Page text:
Lincoln has a magnificent heritage and many places of interest there are several examples of Norman domestic architecture including Jew's House on Steep Hill, one of Britain's best known 12th century houses. Next to it is Jew's Court, now a Regional Craft Centre. Farther up Steep Hill is Aaron's House. Aaron, who was formally the owner, lived in Lincoln towards the end of the 12th century and was one of the greatest figures in English "Jewry". There are many timber-framed buildings dating from the 14th century including those on the 12th century High Bridge. The Bridge is a Norman vaulted structure. The Museum of Lincolnshire Life on Burton Road contains objects of everyday life from Elizabethan times to the present day. The Usher Gallery on Lindum Road has fine collections including paintings of the City and area, antique watches, miniatures, porcelain and enamels, oils and water colours by Peter de Wint, who lived locally, a coin gallery, and a collection devoted to Alfred Lord Tennyson The Guildhall, with its fine open timber roof with carved bosses dating back to the 15th and 16th centuries, houses the Civic Insignia of the City of Lincoln, which is perhaps the finest collection outside London. The Mote Bell on the roof dates back to 1371 and is the oldest in the country. It is still rung to summon Council members to meetings. The Stonebow, the late 15th century gateway beneath the Guildhall, stands on the site of the south gate of the lower Roman enclosure.
During the Middle Ages Lincoln's prosperity was based on the wool trade. After its decline in the 14th century the City's importance declined until the 19th century when Lincoln began to develop as an industrial centre. Local products include excavators, cranes, boilers, pumping equipment, electronic components and food products.
Apart from the many places of historical interest in the city there are facilities for a wide range of activities.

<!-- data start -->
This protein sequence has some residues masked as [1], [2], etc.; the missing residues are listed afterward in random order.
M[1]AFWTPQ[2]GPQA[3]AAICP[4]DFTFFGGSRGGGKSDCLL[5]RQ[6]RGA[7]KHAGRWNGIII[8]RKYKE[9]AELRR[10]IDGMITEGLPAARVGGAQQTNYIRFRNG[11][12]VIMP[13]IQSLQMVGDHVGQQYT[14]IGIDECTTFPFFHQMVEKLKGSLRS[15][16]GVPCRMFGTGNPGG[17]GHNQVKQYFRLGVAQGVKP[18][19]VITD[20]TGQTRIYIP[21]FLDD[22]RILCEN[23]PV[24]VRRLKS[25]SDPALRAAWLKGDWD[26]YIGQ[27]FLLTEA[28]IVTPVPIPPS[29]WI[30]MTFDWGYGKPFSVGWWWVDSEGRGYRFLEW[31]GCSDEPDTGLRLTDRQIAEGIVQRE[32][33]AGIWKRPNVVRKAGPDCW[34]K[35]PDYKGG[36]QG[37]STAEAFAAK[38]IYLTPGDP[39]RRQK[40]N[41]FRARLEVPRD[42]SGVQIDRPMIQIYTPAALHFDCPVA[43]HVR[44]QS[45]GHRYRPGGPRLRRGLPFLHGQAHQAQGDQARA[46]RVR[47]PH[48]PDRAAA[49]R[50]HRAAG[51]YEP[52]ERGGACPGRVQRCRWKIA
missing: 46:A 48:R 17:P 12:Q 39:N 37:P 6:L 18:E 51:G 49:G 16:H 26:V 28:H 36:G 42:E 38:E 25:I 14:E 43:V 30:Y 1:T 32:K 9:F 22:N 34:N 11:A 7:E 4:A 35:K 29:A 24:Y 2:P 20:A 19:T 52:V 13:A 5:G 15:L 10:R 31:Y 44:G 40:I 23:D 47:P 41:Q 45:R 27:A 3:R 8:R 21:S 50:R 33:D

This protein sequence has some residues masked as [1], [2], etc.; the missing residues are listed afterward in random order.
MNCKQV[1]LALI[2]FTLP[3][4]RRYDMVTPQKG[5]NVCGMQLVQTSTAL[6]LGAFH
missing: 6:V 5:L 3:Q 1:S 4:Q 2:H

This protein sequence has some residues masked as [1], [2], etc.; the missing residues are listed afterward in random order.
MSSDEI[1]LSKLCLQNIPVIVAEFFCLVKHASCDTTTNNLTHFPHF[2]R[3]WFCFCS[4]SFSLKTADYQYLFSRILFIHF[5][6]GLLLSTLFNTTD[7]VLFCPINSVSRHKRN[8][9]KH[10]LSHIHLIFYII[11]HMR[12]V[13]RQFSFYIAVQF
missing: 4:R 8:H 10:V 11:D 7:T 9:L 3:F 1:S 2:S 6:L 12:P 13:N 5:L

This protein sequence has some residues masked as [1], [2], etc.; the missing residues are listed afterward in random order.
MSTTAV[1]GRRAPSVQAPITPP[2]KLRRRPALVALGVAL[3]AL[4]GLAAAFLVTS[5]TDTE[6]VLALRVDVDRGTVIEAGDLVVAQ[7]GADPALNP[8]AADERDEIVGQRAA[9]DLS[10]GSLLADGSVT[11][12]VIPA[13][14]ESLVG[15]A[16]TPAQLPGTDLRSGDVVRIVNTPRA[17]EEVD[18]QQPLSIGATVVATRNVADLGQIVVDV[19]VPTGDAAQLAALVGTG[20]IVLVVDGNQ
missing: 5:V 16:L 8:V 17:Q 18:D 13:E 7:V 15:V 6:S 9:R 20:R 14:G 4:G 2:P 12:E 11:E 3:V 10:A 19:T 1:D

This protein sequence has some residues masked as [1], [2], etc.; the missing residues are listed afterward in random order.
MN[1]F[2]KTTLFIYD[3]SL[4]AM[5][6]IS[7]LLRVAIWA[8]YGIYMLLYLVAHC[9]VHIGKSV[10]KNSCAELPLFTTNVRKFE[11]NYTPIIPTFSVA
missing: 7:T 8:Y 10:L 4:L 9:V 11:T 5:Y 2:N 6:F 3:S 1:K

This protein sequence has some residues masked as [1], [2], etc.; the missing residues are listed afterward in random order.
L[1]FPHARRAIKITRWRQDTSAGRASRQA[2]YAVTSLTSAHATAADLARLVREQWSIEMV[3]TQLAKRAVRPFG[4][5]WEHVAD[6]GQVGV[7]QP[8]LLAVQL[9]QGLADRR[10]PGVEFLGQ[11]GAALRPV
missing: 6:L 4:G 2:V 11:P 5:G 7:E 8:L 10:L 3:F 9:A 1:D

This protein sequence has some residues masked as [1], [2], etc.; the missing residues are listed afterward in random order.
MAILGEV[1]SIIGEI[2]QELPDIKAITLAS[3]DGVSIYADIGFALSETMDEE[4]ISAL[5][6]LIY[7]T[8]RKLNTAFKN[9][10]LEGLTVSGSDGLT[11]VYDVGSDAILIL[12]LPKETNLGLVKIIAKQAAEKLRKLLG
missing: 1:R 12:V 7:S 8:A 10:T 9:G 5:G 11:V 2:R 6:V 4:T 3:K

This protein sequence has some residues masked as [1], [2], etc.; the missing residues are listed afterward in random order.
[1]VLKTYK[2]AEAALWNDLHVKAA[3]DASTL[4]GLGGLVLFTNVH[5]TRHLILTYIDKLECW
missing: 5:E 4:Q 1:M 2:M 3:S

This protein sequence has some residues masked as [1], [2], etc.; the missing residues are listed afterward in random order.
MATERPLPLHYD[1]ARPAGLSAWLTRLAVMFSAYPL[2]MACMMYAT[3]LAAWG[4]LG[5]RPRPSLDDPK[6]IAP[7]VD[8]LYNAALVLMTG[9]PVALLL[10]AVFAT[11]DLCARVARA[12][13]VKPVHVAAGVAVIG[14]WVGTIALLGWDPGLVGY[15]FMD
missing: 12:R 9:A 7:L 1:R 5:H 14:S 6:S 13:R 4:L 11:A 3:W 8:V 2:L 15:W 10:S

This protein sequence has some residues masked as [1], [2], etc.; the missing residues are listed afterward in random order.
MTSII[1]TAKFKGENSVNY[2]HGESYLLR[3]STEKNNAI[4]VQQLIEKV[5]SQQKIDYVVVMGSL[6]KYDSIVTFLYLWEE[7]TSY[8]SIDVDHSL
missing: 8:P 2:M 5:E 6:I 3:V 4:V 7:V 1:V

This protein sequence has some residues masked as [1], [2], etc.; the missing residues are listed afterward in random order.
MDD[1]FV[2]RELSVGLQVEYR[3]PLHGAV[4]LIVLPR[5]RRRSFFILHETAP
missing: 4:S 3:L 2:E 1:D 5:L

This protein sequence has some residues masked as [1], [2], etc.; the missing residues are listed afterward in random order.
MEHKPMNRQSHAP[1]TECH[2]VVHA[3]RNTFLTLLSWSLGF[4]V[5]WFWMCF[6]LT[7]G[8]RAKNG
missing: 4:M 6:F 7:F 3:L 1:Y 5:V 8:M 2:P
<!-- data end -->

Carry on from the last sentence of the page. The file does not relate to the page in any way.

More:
Lincoln is a centre for fishermen and attracts enthusiasts from far afield. There is boating on Brayford Pool, the Fossdyke and the River Witham The city has 3 golf courses and other is in the surrounding district and these are available to visitors. The City Sports Centre and Yarborough Leisure Centre offer facilities for most sports including swimming; the Yarborough Leisure Centre has an all weather athletic track and a sauna. Lincoln is fortunate in having two large commons, also bowling greens, tennis and squash courts, riding facilities and children's playgrounds.
Hartsholme Country Park has been created out of what was once the grounds of Hartsholme Hall. There is a lake surrounded by many acres of open parkland and woodland containing a rich variety of trees and wildlife, where one may enjoy recreational andeducational pursuits in beautiful surrounds. There are opportunities for picnicking, fishing, birdwatching and a caravan and camping area.
Source the City of Lincoln Official Street Plan.
Set in a 19th century cobbled courtyard, Tennyson Court was a Victorian racecourse stable. Old beams wood floors define the classic charm of old England. The building has been elegantly converted, while retaining all the character of the 19th century.
When Tennyson Court was a racing stable, King George V visited one of his racing horses which was stabled here during a race meet at the Point to Point on Lincoln Common.
The buildings have had various uses over the years until Tennyson Court was established in 1995, as three self catering cottages, since then Tennyson Court has grown to four cottages with the addition of the luxury Tennyson Retreat in 2009. In recent years a major refit has seen the upgrading of the original three cottages with many improvements such as new wet rooms.